Bike to the future
August 22, 1998
Bike to the future
BY BOB MEGOWAN
GET on your bike, John Prescott told commuters. Now they can do it in style on the 8Omph Ultimate Bike.
The revolutionary machine is largely constructed from the same carbon fibre material as the Stealth bomber.
But be warned. Police made it clear yesterday that they will be able to detect riders hurtling along at full speed, even if the aircraft is invisible
to radar. And with prices from £9,500 to £25,000, the bike is likely to be only for rich fitness fanatics or professional riders.
Speed cycling champion Lruce Bursford, 40, used a prototype of the bike to ride at 207 mph on a rolling, road machine in 1995 – smashing the old world record by more than 50 mph. After three years of research and finding suppliers for specialist parts, he has now gone into production with a road version at his factory in Dereham, Norfolk.
The married father-of-two has since smashed his own treadmill record by achieving 212 mph on the bike. He also claims to have ridden the
machine on an airfield at 175 mph in the slipstream of a MeLaren Fl sports car and on flat roads at 70 mph. And he believes the bike, which less than 10lbs, should be capable of carrying anyone downhill at 80 mph.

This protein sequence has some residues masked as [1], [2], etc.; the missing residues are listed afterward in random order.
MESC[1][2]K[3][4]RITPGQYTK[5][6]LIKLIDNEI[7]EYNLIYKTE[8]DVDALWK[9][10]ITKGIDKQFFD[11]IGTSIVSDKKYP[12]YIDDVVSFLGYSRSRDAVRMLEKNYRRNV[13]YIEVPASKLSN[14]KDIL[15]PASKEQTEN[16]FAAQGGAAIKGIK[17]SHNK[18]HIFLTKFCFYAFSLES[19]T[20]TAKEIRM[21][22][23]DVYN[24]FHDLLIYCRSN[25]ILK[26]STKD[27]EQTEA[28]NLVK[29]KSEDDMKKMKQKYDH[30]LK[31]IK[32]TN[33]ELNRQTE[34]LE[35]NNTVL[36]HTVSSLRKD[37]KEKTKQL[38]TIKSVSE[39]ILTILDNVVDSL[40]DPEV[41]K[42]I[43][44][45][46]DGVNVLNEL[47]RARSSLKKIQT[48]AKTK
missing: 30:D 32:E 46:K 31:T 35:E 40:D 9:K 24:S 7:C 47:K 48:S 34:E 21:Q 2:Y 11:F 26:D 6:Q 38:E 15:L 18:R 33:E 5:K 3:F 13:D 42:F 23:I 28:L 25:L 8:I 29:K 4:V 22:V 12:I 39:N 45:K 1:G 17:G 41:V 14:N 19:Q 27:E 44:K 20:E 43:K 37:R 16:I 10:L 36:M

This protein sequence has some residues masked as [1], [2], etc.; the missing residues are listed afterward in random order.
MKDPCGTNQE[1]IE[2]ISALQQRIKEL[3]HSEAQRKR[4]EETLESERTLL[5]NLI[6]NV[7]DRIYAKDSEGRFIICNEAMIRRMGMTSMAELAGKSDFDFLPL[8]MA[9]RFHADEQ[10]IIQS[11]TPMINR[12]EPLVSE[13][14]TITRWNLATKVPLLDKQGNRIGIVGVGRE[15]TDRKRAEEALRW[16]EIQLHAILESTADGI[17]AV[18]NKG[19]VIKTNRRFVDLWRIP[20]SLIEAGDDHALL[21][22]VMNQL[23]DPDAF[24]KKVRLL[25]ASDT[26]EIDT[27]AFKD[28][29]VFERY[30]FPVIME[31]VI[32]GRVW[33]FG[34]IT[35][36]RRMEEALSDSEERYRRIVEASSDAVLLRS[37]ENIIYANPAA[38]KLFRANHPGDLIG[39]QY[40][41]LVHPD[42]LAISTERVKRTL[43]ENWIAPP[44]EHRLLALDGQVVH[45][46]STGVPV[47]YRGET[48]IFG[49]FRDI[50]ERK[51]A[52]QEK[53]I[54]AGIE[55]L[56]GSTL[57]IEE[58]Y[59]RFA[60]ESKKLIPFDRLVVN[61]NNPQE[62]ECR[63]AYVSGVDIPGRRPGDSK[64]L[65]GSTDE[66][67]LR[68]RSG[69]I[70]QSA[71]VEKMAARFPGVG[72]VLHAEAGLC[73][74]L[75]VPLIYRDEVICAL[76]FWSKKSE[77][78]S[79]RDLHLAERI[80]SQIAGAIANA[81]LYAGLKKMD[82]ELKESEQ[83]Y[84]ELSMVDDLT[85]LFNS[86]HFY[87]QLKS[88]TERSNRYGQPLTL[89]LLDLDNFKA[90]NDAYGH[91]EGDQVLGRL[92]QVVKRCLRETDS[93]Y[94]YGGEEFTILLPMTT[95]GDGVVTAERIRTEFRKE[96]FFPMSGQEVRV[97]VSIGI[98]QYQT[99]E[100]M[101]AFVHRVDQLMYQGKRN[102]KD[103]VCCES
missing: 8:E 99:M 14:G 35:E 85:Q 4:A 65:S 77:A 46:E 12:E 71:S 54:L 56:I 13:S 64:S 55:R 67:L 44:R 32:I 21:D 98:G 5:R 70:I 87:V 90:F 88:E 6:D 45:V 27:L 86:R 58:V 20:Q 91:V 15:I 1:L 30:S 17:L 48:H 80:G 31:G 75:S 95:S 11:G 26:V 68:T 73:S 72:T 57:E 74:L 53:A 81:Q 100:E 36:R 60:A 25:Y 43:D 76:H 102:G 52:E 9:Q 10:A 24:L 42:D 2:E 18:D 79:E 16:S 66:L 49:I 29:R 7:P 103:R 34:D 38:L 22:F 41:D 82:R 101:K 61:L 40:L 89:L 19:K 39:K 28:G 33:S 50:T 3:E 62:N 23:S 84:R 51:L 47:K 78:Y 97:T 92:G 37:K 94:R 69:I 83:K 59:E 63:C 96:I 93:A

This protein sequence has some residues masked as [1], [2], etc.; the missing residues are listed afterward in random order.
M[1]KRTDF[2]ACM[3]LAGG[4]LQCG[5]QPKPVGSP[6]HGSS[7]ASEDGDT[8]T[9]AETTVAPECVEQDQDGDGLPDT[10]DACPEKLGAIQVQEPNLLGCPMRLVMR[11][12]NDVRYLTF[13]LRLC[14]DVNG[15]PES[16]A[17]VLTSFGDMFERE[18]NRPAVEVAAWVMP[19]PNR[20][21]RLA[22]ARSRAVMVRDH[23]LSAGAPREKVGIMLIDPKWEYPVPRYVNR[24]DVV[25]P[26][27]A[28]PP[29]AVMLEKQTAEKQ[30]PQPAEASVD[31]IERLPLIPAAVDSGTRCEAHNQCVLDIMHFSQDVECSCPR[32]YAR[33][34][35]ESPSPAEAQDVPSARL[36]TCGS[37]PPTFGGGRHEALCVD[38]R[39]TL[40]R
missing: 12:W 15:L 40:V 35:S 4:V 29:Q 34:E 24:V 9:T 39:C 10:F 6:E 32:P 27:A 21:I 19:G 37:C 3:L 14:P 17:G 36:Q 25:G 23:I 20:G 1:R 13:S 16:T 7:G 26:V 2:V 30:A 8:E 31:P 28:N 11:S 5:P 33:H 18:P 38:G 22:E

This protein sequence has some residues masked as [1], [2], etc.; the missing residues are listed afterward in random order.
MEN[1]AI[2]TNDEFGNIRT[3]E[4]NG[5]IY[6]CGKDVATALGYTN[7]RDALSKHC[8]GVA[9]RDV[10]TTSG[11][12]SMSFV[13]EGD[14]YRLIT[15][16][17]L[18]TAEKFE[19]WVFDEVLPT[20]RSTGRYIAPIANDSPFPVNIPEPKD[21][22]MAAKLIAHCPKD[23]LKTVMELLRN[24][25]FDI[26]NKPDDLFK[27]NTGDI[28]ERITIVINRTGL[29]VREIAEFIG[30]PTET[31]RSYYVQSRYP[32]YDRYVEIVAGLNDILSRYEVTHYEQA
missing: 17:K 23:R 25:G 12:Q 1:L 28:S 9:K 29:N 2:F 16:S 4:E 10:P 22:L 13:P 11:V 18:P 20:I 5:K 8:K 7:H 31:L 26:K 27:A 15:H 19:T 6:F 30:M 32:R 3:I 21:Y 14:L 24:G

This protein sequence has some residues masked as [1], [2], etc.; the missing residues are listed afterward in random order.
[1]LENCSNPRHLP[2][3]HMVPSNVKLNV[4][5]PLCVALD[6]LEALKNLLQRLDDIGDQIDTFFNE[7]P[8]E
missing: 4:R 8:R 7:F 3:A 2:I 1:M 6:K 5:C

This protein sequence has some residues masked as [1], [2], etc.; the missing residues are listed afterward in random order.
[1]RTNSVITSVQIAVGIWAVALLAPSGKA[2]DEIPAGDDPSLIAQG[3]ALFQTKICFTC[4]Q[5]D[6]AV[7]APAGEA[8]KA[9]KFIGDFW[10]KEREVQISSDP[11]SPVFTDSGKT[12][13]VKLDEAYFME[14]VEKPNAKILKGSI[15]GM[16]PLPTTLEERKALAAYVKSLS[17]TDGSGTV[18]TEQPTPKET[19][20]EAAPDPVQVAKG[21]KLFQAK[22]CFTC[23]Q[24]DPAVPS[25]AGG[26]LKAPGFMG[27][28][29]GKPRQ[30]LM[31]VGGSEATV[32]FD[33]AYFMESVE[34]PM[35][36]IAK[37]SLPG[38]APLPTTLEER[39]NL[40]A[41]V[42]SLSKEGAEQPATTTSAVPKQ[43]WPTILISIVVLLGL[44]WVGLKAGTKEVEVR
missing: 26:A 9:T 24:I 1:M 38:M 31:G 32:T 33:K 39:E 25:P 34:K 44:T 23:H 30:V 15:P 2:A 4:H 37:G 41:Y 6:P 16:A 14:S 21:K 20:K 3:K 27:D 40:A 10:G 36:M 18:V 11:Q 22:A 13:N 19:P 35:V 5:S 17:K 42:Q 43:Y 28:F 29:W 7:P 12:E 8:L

He said yesterday: “The design of most bicycles has hardly changed since the 1890s so we had to alter almost everything.”
The frame, forks, handlebars, wheels and seat are made from high modulus unidirectional carbon weave which is used for the Stealth bomber.
Despite being wafer-thin, the material is exceptionally strong. As the monocoeque frame is solid without any glue line, Mr Bursford boasts
that it is virtually indestructible.
The bike has no flat surfaces to cause drag and has handlebars shaped like aircraft wings to make it ten per cent more aerodynamic. Both wheels are very thin and have most of their mass in the middle to minimise negative
effects of centrifugal force. The front wheel has three spokes shaped like wings so that sideways wind can help propel the cycle forward while the back has a kevlar covering to make it more streamlined.
The tyres are inflated to a super-hard 480 psi – compared to 160 psi on a conventional racing cycle. They also have a silica compound on the
surface which offers 13 per cent less friction than rubber. The basic £9,500
cycle has precision steel bearings in its wheels and a pedal mechanism capable of 30,000 rpm compared to standard versions which do only 3,000 rpm.
The top range model has even more efficient silica nitride bearings used before only on the Stealth bomber, the Space Shuttle and Exocet missile.
The axles and bottom bracket where the pedals are fitted are made of titanium while aircraft-grade aluminium is used for the screws, brake lever housings and the headset for the handlebars.
The brake levers are made of magnesium alloy designed by NASA to be stronger than steel.
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